Dublin and Cambridge, UK-based Inflazome is the second NLRP3-focused biotech Roche has acquired in less than two years, and although no numbers were disclosed in the Jecure buyout, this is almost certainly a much larger deal.

Endpoints News

Keep reading Endpoints with a free subscription

Unlock this story instantly and join 90,400+ biopharma pros reading Endpoints daily — and it's free.

President Donald Trump (via AP Images)

Signs of an 'Oc­to­ber Vac­cine Sur­prise' alarm ca­reer sci­en­tists

President Donald Trump, who seems intent on announcing a COVID-19 vaccine before Election Day, could legally authorize a vaccine over the objections of experts, officials at the FDA and even vaccine manufacturers, who have pledged not to release any vaccine unless it’s proved safe and effective.

In podcasts, public forums, social media and medical journals, a growing number of prominent health leaders say they fear that Trump — who has repeatedly signaled his desire for the swift approval of a vaccine and his displeasure with perceived delays at the FDA — will take matters into his own hands, running roughshod over the usual regulatory process.

#ES­MO20: Bris­tol My­ers marks Op­di­vo's sec­ond ad­ju­vant win — eye­ing a stan­dard of care gap

Moving into earlier and earlier treatment lines, Bristol Myers Squibb is reporting that adjuvant treatment with Opdivo has doubled the time that esophageal or gastroesophageal junction cancer patients stay free of disease.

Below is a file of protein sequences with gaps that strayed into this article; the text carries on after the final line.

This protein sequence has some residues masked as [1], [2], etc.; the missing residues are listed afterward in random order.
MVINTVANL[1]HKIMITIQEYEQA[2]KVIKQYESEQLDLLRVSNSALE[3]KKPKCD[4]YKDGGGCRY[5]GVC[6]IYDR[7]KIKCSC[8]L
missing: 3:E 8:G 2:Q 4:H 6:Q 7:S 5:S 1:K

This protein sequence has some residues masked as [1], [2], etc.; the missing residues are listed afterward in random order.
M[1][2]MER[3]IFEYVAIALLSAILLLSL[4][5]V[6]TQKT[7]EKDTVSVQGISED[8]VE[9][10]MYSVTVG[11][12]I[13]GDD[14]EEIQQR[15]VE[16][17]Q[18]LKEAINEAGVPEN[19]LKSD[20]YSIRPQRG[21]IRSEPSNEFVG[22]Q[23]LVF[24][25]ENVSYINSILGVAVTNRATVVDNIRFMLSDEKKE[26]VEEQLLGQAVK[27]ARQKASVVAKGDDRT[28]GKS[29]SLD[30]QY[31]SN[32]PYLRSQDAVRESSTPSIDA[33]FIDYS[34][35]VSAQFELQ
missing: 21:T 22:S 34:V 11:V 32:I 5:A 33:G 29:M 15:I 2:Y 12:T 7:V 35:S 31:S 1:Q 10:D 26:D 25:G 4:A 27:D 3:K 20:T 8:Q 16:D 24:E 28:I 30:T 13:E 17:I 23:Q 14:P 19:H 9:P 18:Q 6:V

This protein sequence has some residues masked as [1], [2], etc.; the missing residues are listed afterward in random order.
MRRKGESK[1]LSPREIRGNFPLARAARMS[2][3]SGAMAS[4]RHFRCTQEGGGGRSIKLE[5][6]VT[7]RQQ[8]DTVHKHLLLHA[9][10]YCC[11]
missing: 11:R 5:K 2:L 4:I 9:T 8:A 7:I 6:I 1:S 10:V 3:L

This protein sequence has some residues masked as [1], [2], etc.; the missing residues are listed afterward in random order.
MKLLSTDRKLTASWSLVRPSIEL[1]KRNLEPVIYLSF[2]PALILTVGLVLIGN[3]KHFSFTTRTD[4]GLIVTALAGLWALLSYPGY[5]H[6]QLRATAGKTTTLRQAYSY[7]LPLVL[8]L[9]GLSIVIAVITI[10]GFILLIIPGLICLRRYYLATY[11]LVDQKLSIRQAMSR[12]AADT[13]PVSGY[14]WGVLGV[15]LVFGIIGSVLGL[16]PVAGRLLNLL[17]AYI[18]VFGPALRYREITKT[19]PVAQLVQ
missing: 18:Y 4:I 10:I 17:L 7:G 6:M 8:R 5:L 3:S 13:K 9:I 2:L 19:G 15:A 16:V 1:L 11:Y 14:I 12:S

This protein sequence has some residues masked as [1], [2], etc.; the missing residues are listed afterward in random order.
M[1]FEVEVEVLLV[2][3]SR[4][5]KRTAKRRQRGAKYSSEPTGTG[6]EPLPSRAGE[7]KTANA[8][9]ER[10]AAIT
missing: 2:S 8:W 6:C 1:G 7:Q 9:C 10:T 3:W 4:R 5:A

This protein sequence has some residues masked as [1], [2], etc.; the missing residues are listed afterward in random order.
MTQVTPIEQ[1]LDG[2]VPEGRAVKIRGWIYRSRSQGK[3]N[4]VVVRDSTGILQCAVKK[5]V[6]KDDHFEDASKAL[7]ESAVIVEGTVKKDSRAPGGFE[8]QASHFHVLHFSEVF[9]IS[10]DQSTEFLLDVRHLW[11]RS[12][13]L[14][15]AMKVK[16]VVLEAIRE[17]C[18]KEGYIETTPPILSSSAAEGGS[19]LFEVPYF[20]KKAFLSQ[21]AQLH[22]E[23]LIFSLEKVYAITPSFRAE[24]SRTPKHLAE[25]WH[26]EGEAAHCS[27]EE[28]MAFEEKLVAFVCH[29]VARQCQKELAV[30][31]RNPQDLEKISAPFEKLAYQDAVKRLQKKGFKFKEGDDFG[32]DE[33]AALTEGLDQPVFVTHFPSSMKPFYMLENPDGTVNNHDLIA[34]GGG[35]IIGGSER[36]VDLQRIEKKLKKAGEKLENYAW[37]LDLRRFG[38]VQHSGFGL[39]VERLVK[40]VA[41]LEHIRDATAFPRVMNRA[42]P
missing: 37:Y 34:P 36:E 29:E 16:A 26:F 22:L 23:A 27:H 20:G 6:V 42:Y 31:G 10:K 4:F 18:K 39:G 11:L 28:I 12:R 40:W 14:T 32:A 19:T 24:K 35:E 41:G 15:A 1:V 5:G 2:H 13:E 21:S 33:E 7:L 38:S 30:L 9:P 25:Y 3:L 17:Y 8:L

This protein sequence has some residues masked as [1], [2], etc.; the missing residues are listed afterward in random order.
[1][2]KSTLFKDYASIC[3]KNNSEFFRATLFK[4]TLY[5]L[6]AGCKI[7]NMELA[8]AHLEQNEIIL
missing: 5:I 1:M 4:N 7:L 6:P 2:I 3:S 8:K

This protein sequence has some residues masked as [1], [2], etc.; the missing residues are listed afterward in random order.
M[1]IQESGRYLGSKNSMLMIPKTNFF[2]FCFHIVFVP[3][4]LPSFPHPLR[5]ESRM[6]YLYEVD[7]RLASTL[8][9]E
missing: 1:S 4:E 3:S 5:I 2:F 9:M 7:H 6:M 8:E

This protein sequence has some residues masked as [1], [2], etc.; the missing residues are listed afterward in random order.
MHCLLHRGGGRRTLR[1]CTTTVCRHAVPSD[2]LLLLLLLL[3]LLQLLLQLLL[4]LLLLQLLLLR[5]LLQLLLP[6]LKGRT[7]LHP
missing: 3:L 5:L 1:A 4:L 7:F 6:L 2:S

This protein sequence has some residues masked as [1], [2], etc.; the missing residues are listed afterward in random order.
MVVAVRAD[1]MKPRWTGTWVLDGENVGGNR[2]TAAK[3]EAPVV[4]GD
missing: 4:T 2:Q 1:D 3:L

With the CheckMate-577 data at ESMO, CMO Samit Hirawat said, the company believes it can change the treatment paradigm.

While a quarter to 30% of patients typically achieve a complete response following chemoradiation therapy and surgery, the rest do not, said Ronan Kelly of Baylor University Medical Center. The recurrence rate is also high within the first year, Hirawat added.

Sebastian Nijman (file photo)

Roche looks to ge­net­ic mod­i­fiers for new drug tar­gets, team­ing up with Dutch biotech in $375M deal

Roche is gambling on a new way of discovering drug targets and, ultimately, promising to infuse more than $375 million into a small biotech if all goes well.

A spinout of the Netherlands Cancer Institute and Oxford University, Scenic Biotech set out to pioneer a field that’s gaining some traction among top VCs in the US: to harness the natural protecting powers of genetic modifiers — specific genes that suppress a disease phenotype.

Anthony Fauci (AP Images)

A press of­fi­cer at An­tho­ny Fau­ci’s NI­AID was un­masked as a hard-right Covid troll. He just re­tired to­day

William B Crews had been a public affairs specialist at the NIH’s National Institute of Allergy and Infectious Diseases.

That ended today when he informed the agency of his decision to retire, after he was identified as the managing editor at RedState, a prominent Trump loyalist website.

Crews’ RedState duties are performed under the alias streiff. While enjoying the benefits of pseudonymity, he disparaged and worked against NIAID with an incendiary level of rhetoric in the midst of a pandemic.

Donald Trump, AP

Covid-19 roundup: Trump sug­gests Pfiz­er vac­cine could be first ap­proved; VBI Vac­cines inks de­vel­op­ment deal with Cana­da

President Donald Trump commented Monday morning that Pfizer’s Covid-19 vaccine candidate could be the first to win approval by regulators.

During an interview on a Fox News’ morning show, the president said Pfizer was doing “very well” when asked which candidate could be approved, according to a Reuters report. He added that J&J could follow up afterward, saying “they’ll probably be a little later.”